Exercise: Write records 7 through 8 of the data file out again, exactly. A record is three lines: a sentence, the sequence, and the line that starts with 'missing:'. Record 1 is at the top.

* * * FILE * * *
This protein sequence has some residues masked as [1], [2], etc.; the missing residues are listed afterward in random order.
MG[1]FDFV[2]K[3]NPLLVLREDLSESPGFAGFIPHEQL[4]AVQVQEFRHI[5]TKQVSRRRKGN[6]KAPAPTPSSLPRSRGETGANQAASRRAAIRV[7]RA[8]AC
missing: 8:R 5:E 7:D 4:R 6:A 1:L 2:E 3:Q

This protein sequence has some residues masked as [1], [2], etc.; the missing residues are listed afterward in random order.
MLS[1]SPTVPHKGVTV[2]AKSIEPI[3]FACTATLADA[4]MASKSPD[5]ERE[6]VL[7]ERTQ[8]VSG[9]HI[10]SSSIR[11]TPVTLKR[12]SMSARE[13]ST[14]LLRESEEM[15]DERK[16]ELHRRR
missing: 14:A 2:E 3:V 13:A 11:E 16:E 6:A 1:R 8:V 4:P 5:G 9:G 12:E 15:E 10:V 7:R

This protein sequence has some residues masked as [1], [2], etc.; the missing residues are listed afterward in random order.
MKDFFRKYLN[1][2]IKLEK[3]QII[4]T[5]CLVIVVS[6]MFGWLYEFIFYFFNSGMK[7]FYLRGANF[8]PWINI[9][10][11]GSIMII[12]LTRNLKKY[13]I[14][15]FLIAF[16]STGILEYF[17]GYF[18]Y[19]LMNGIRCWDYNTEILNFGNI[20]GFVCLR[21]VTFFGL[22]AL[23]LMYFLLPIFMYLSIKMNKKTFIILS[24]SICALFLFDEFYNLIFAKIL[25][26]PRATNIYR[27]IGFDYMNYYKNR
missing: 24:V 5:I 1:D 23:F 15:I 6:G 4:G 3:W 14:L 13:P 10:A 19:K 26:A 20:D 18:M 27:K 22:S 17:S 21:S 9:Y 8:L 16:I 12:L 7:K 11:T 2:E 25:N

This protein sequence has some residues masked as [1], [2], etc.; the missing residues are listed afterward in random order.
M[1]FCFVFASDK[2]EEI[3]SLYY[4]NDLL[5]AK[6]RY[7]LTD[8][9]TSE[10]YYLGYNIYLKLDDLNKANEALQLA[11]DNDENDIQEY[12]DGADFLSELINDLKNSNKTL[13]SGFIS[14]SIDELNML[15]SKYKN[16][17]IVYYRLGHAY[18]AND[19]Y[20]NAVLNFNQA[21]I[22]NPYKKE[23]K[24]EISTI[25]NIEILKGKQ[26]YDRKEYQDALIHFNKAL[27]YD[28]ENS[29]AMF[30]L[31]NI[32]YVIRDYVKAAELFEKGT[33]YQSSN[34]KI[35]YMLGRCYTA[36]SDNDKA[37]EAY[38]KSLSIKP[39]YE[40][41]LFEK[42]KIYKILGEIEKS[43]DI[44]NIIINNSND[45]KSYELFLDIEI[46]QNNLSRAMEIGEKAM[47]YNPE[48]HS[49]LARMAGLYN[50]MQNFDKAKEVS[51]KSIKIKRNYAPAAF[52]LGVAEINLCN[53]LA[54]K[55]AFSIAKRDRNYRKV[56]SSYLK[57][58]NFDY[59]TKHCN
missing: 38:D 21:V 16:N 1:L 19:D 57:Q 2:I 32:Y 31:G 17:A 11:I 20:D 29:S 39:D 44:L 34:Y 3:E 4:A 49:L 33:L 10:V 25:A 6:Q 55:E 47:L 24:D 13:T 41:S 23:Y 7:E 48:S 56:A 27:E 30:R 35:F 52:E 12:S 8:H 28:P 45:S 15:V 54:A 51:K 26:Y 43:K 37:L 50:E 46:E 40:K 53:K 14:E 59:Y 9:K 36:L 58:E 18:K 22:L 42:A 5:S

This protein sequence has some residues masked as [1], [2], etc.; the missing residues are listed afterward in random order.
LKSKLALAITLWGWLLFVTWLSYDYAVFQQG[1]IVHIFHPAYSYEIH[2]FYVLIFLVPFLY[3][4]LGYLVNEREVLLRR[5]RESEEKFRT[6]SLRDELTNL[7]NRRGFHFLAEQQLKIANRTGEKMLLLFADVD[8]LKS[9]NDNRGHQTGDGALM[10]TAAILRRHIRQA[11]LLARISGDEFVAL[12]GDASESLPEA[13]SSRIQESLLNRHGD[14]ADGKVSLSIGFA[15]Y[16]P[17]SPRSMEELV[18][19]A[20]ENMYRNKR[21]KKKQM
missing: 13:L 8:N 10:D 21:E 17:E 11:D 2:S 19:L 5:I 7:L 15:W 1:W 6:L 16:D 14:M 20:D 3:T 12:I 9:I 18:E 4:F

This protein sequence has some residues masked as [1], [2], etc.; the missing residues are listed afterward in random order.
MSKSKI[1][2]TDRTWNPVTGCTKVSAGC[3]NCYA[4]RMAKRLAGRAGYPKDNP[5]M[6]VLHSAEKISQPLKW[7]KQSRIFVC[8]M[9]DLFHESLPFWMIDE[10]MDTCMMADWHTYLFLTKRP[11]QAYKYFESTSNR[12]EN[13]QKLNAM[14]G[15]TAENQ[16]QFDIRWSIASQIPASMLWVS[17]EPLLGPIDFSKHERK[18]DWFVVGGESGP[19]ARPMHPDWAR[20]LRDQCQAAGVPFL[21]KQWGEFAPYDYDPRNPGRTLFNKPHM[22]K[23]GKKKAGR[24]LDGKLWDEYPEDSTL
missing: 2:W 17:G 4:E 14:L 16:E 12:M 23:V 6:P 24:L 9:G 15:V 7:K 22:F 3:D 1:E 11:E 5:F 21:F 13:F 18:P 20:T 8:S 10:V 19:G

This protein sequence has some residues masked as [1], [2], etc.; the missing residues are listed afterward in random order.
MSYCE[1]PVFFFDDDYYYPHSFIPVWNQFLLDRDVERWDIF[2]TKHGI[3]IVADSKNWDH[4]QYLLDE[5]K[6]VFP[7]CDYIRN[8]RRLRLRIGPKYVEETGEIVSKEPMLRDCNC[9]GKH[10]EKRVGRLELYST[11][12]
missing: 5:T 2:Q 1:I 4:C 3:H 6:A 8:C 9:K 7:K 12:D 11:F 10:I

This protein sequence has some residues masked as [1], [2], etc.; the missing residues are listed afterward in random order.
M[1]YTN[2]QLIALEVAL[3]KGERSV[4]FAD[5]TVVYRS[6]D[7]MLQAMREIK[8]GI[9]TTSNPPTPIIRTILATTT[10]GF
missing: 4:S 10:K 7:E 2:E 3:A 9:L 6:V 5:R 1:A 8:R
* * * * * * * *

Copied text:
This protein sequence has some residues masked as [1], [2], etc.; the missing residues are listed afterward in random order.
MSYCE[1]PVFFFDDDYYYPHSFIPVWNQFLLDRDVERWDIF[2]TKHGI[3]IVADSKNWDH[4]QYLLDE[5]K[6]VFP[7]CDYIRN[8]RRLRLRIGPKYVEETGEIVSKEPMLRDCNC[9]GKH[10]EKRVGRLELYST[11][12]
missing: 5:T 2:Q 1:I 4:C 3:H 6:A 8:C 9:K 7:K 12:D 11:F 10:I

This protein sequence has some residues masked as [1], [2], etc.; the missing residues are listed afterward in random order.
M[1]YTN[2]QLIALEVAL[3]KGERSV[4]FAD[5]TVVYRS[6]D[7]MLQAMREIK[8]GI[9]TTSNPPTPIIRTILATTT[10]GF
missing: 4:S 10:K 7:E 2:E 3:A 9:L 6:V 5:R 1:A 8:R